Investing Our Way Into Healthier Social Systems
A mailing by Tom Atlee to the CII list Oct 10, 2008
As stocks, retirement savings, and so many other investments
tumble, the very real question arises of what to do with our money,
to maximize safety and return.
The unfolding collapse of the global financial system is so profound
that other questions also arise: What about the fundamental values
and dynamics underlying the entire arrangement? What about the possibility
that now is the time for a shift to something better?
These questions -- where to put our money and how to shift the
system -- are potentially a hot combination: We could put our money
in things that take care of us while they shift the system.
In other words, we could invest in activities that will provide
at least as much social, ecological, and spiritual benefit as financial
returns -- and seek safety in community and sustainability.
After all, maximization of profit and interest -- regardless of
its source -- unleashed the profound backlash that is impacting
We reap what we sow. We are all connected. We are now being called
to become stewards of the world and agents of its transformation,
even as we care for ourselves and those we love. This fresh "call"
is a transformational version of the old injunction to "do
well by doing good." It includes investing, lending, social
entrepreneurship, philanthropy, gifting, and many other creative
uses of money to create value in the world.
The articles below address this. They point out:
- We can invest in CREDIT
UNIONS which, by both spirit and regulation -- and
being owned by their members -- are grounded in the welfare of
those members and their communities, and so do not tend to wander
off into the kind of wild profit-seeking that has infected so
many banks and investment houses -- leaving credit unions far
less vulnerable to collapse.
- We can invest in our LOCAL
ECONOMY, in small local businesses upon which we
and our neighbors will depend more and more if, as expected, the
non-local money-dependent systems continue to deteriorate. We
can support their ability to support us. (Consider how "investment"
supports productive activity -- in ways which can go beyond financial
returns -- while "speculation" gambles for maximal returns
in risky financial deals.)
- We can invest in and support SUSTAINABILITY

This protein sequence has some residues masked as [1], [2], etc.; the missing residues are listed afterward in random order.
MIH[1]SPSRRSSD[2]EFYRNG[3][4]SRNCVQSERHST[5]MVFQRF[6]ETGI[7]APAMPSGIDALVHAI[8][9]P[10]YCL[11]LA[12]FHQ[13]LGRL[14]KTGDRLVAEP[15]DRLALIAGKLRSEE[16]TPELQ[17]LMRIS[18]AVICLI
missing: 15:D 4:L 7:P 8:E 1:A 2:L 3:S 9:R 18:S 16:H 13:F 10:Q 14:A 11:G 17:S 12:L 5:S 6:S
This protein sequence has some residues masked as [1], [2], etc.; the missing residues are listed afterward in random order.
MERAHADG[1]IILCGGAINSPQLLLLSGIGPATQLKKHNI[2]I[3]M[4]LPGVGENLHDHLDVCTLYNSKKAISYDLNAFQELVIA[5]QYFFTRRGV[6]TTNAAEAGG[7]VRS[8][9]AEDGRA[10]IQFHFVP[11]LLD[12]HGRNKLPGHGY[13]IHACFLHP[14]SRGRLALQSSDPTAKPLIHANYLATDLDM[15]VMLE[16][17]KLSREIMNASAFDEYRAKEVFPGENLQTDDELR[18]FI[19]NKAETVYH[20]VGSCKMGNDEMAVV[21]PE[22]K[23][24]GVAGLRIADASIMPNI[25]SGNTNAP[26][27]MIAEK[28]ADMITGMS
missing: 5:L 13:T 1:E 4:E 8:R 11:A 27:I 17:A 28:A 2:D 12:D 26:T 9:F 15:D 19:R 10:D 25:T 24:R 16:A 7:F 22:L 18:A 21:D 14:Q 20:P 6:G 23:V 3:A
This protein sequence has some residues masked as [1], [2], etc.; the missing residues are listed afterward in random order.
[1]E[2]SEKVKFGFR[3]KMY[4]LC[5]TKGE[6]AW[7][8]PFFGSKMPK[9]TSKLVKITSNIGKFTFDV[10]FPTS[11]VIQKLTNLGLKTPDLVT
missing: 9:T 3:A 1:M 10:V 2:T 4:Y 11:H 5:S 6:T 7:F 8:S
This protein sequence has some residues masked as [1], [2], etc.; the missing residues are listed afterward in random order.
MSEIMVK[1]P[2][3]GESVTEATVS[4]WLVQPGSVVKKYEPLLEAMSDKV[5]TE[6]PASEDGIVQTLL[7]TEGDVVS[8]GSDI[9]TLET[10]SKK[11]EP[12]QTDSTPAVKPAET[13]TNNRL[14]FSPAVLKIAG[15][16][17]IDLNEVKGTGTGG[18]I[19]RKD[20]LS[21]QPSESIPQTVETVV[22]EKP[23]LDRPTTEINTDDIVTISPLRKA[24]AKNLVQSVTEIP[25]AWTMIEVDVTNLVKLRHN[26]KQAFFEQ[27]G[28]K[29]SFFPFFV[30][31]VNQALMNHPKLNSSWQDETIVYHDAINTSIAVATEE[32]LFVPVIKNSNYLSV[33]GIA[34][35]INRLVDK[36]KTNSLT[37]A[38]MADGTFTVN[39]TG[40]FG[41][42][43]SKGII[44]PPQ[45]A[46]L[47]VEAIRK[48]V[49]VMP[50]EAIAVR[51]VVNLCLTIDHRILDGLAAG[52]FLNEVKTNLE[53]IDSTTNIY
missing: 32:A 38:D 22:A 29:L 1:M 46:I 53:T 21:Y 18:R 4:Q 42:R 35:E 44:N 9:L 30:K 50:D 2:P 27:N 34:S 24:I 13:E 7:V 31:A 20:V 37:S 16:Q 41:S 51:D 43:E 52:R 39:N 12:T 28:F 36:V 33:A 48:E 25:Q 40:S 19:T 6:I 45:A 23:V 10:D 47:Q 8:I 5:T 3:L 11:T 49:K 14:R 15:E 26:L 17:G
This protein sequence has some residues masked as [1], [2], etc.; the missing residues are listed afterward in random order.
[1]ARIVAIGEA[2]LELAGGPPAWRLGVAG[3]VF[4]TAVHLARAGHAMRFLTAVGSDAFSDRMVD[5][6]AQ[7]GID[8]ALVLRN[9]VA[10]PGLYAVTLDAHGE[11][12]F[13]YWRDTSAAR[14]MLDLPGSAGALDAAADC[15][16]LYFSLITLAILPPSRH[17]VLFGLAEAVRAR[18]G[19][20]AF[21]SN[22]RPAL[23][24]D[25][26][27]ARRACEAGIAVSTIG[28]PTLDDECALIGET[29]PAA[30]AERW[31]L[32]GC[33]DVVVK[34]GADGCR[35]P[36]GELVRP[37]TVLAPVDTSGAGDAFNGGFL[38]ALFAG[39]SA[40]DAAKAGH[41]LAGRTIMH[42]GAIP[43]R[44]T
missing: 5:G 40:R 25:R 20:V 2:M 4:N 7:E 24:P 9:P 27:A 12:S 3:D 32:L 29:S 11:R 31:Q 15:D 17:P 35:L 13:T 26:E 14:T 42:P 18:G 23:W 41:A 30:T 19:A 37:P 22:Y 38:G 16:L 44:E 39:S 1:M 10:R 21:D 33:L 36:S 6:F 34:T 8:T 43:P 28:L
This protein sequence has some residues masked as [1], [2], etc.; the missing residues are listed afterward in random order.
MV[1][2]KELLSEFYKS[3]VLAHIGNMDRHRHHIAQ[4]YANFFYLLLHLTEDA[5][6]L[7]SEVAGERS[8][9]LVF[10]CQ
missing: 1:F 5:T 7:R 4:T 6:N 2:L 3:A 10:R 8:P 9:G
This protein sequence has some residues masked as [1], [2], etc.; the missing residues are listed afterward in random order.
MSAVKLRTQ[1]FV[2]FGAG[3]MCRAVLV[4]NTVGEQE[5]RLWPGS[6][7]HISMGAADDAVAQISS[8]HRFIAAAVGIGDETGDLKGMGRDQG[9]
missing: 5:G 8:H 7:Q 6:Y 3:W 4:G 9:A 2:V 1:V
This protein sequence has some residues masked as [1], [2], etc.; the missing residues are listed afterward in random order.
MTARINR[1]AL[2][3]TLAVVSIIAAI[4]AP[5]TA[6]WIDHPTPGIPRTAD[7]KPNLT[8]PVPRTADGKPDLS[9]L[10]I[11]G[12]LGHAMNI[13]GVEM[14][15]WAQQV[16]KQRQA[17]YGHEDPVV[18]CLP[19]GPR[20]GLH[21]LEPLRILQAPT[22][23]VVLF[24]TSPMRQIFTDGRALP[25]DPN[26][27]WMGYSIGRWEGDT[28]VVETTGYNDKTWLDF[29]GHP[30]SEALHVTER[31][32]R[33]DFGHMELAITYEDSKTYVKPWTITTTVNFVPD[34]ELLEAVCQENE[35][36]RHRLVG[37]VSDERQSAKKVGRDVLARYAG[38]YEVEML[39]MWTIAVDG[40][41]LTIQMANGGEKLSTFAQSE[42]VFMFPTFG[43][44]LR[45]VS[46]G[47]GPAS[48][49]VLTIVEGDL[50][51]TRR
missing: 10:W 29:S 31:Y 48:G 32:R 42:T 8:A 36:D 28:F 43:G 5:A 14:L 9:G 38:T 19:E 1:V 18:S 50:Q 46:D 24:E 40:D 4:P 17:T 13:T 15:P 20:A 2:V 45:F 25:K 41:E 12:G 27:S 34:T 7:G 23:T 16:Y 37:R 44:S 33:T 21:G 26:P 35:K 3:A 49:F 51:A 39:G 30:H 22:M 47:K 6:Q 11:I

INITIATIVES which provide more dependable sources
of energy, food, housing, wise democracy, community resilience,
and other forms of physical and social capital. This could involve
local initiatives, national or international programs, or the
development of widely applicable social and technological innovations,
visions, and information systems.
- We can contribute to efforts to CHANGE THE FINANCIAL
AND ECONOMIC SYSTEMS. Many commentators have noted that
a small percentage tax on speculative financial transactions would
provide vast amounts of money for all sorts of socially beneficial
work. Others have noted how counter-productive it is that we tax
income and production, but not pollution and other environmentally
and socially destructive activities -- and that GDP measures money
spent, not actual value created (and explicitly omits sharing,
non-monetized production (like mowing your own lawn or cooking
your dinner) and the productivity of nature, like oil, oxygen,
and beauty). The discrepancy between rich and poor people is extreme
and dysfunctional -- in the U.S. the top one percent own more
than the bottom 91% and the lower 50% owns only 2.5% of the national
wealth. "Economy" means management of a household, and
shares the same root (household) with "ecology" (the
relationship between living organisms and their home environment).
Building trusteeship into our economic system is one of our greatest
evolutionary challenges and most promising opportunities. (There's
an interesting parallel perspective through which green economists
have computed that more is lost each year through the destruction
of nature than through the financial crash.)
As large-scale systems cease to provide what we need and as transportation
and mass consumption get more costly -- to our pocketbooks, to our
communities, and to our environments -- we will increasingly turn
to our neighbors, local resources, and sustainable systems for support
A recently published book on "transpartisanship" -- VOICE
OF THE PEOPLE: The Transpartisan Imperative in American Life
by A. Lawrence Chickering and James S. Turner -- finds that the